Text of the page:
Wednesday, August 20, 2014

Mummy Mountain East Face - 8/19/14

Rocks and Cracks below Mummy Mountain Summit on the East Face

View up the East Face of Mummy Mountain from Mummy's Knee

 It was definitely a Super Tuesday hike this week as club members tackled another brand new hike for the club. With guidance from Jim Boone's website "Bird and Hike," six hearty men ventured up Mummy Mountain's east face to reach the summit from the opposite side. Until now, the club had only summited from the west side on the traditional route up Trail Canyon and North Loop junctioning at THE SCREE FIELD! Today, they exchanged the famed scree field for rocks and cracks and ledges. (Sounds a lot more fun to me!)

They drove up Deer Creek Road and parked at the turnout across from Wild Horse Canyon and Cougar Ridge Trail, a dirt road leading to cabins and summer homes.

Climbing Up to the Deer Creek Ridge

 On the way up the dirt road, they spied a large mule deer buck. Ten points! Jerry led the group up the mountain and sent some photos and the GPS track. Along with Laszlo's photos, Jerry takes the story from here.

Six intrepid hikers showed up for the author's first hike as coordinator.  Half of the hike was to be exploratory as no one had been to Mummy's knee or beyond on this side of the mountain. 

The Steep Ascent to Mummy's Knee
 We began hiking up Cougar Ridge Road and spotted a mule deer buck with a large rack just above the road on the hillside. 

Mummy's Toe from Mummy's Knee

 The troop followed the familiar route up Cougar Ridge Road to the cabins and then Deer Creek wash up to the ridge above Deer Creek and onto the newly named "Barbell Curve" where the ridge meets Mummy Springs trail. We took a rest stop here and then continued up the switchbacks until we reached the junction of Mummy's Toe trail and trails to Mummy's Knee.


  From this point on the hike was entirely exploratory.  We actually found a well used trail that led straight up to Mummy's Knee. From the knee we traversed across various parts of the Mummy's anatomy. We passed a large scree-filled gully and continued to the next slightly smaller scree-filled gully. Here we ascended until we encountered a series of ledges leading along the summit to the north.  We followed a ledge just below the cliffs and went up a small pinch point until we were just below the summit cliffs on the east side of the mountain.  We walked along the wide ledge here and then scrambled up another short scree slope to the summit.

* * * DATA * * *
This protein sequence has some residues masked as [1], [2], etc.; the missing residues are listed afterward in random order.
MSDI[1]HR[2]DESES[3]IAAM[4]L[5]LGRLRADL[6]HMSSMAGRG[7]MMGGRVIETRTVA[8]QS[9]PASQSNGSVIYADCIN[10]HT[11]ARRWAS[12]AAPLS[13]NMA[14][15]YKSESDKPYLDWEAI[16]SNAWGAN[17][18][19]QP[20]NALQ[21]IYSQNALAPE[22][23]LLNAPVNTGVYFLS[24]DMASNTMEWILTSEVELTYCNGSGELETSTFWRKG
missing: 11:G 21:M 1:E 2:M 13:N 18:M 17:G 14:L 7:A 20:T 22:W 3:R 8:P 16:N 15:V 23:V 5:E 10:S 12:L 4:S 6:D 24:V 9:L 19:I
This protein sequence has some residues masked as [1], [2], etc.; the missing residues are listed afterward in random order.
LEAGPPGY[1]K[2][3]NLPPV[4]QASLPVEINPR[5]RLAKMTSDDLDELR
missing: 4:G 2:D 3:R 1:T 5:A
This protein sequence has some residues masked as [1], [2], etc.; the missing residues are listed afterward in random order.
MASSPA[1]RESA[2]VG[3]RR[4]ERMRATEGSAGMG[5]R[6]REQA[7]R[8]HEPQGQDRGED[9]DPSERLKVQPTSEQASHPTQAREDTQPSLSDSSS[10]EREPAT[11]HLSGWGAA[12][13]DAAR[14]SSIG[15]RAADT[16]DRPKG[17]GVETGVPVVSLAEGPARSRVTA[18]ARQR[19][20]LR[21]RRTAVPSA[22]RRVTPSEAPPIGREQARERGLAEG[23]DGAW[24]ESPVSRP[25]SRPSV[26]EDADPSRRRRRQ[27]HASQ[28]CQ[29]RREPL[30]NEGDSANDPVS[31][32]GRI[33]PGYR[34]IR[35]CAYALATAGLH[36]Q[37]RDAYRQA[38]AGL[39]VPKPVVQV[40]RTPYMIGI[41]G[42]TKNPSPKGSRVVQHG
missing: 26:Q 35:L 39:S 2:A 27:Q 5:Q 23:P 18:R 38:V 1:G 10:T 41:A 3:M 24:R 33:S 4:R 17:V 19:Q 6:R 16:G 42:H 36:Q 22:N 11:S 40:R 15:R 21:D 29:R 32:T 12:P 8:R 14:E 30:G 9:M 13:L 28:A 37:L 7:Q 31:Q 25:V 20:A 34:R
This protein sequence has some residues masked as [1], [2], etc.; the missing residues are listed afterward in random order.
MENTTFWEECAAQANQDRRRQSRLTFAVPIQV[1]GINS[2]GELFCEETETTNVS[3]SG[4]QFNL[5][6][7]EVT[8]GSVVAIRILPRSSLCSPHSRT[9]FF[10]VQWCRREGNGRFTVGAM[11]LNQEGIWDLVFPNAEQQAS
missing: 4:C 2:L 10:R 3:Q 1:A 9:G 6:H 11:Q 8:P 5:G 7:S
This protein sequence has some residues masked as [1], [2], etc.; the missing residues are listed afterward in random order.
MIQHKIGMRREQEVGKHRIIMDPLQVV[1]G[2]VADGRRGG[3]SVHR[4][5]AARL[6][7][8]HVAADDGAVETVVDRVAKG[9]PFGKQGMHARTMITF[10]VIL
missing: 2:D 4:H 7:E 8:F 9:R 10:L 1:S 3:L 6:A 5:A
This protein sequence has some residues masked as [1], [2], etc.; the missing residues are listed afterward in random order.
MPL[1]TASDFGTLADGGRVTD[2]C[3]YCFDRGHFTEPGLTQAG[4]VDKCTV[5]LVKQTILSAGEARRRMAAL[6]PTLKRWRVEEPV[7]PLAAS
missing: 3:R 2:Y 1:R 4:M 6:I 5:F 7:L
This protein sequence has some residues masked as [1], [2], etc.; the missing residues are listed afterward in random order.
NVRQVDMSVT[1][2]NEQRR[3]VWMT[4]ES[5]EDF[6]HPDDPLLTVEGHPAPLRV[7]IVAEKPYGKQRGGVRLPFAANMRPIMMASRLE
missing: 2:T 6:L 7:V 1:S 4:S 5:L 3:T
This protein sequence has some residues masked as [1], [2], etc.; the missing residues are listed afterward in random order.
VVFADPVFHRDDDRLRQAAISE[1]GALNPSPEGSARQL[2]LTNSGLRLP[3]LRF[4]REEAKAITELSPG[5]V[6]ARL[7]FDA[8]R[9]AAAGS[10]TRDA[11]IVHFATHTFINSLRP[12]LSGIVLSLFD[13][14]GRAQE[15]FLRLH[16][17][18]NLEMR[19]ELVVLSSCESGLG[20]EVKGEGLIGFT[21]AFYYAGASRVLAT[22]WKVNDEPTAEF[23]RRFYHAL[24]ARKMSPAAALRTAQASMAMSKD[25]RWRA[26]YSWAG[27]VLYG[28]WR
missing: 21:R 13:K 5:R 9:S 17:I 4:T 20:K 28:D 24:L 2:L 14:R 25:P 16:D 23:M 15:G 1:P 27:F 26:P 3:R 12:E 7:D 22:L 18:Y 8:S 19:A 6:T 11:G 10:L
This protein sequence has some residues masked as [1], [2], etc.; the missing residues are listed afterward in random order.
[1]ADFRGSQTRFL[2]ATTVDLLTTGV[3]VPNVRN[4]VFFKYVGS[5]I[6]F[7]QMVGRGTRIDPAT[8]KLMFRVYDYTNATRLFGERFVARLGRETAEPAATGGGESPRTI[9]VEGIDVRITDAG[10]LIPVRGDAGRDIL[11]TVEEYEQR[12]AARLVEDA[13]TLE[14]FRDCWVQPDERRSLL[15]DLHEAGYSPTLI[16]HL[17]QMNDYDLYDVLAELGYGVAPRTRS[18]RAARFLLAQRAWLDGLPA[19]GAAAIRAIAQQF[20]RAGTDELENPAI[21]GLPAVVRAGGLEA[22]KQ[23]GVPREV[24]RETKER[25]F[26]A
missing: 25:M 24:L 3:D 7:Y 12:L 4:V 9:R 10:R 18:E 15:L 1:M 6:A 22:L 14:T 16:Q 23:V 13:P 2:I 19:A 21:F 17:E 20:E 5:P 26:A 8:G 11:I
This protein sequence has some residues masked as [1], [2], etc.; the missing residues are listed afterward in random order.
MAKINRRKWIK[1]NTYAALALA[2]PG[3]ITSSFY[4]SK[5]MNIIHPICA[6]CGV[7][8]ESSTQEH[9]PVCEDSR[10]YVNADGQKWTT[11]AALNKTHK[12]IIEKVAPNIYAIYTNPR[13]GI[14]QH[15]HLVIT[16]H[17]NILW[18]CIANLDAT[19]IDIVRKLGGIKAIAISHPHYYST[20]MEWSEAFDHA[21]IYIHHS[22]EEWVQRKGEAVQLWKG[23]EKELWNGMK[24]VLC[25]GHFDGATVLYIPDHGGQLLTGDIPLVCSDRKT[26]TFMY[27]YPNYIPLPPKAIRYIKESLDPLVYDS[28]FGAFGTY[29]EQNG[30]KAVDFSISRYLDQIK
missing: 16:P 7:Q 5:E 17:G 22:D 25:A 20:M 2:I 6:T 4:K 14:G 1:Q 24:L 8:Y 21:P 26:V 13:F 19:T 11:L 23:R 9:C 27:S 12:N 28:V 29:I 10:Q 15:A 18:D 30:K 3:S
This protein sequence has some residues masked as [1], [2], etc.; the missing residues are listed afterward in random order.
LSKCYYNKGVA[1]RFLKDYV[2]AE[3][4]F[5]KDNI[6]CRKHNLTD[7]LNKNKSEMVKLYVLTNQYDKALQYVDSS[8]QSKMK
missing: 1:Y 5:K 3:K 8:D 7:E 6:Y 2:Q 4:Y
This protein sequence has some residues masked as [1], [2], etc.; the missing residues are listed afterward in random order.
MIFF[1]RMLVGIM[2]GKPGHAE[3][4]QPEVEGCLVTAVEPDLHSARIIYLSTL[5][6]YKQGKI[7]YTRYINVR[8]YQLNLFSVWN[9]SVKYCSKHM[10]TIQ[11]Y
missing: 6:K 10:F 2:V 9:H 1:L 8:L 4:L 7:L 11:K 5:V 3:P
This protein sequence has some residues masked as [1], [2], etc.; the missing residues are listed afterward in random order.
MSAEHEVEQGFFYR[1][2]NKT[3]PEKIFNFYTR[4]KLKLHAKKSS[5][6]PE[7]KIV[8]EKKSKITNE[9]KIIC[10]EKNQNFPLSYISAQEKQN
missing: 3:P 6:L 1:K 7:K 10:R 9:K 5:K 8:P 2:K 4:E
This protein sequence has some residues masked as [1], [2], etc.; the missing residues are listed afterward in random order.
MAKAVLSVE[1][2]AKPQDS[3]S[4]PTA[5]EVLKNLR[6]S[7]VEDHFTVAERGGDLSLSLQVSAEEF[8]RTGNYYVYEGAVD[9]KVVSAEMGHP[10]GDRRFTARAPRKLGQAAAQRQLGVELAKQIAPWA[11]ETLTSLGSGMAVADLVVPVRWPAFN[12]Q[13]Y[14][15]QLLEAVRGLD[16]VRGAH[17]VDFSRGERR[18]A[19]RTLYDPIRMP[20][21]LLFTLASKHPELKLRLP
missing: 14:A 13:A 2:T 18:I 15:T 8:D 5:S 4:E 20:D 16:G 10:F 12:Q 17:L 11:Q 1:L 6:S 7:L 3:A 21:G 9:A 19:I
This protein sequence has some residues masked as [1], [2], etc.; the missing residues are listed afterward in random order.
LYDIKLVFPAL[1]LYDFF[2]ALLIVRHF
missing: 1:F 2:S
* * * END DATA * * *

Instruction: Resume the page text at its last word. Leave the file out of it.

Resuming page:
Ah! There's the Crack!
  The author was relieved that his first hike was so far without incident.

Paul gets a little help from his friends.

 The photo to the left is a shot of the final small scramble to the summit. The GPS track sent to the website indicates that finding their way up and through the rocks, cracks and ledges below this point was no easy task. Dealing with extremely steep terrain at the top of scree fields and sharp limestone crags, the group of six finally made it to the top. Some of the 7.5 mile distance indicated was exploratory as they searched around for the right routes through the rocks.

Statistics indicated by the GPS track are as follows:
7.5 miles; 3500 feet elevation gain; 6 hours

Jerry's story continues below.

Gnarly, man! Right on! How groovy can it get? Neato!

 On the descent we had one wayward hiker who wanted to stay high while the trail went a little lower.  Well, after being cliffed-out the hiker shortly returned to the trail and we continued on down.  The hike ended without further incident.  As it turned out there were cairned trails almost the entire way to the summit.  You had to know the way up the scree-filled gullies otherwise the hike was always on a trail.  It was great weather, a little windy on the summit but not bad.

~ Jerry

Use everything you have, guys!

Descent back to Deer Creek

1 comment:

Jerry Thomas said...

Great blog entry! It was almost as beautiful as it looks in the photos.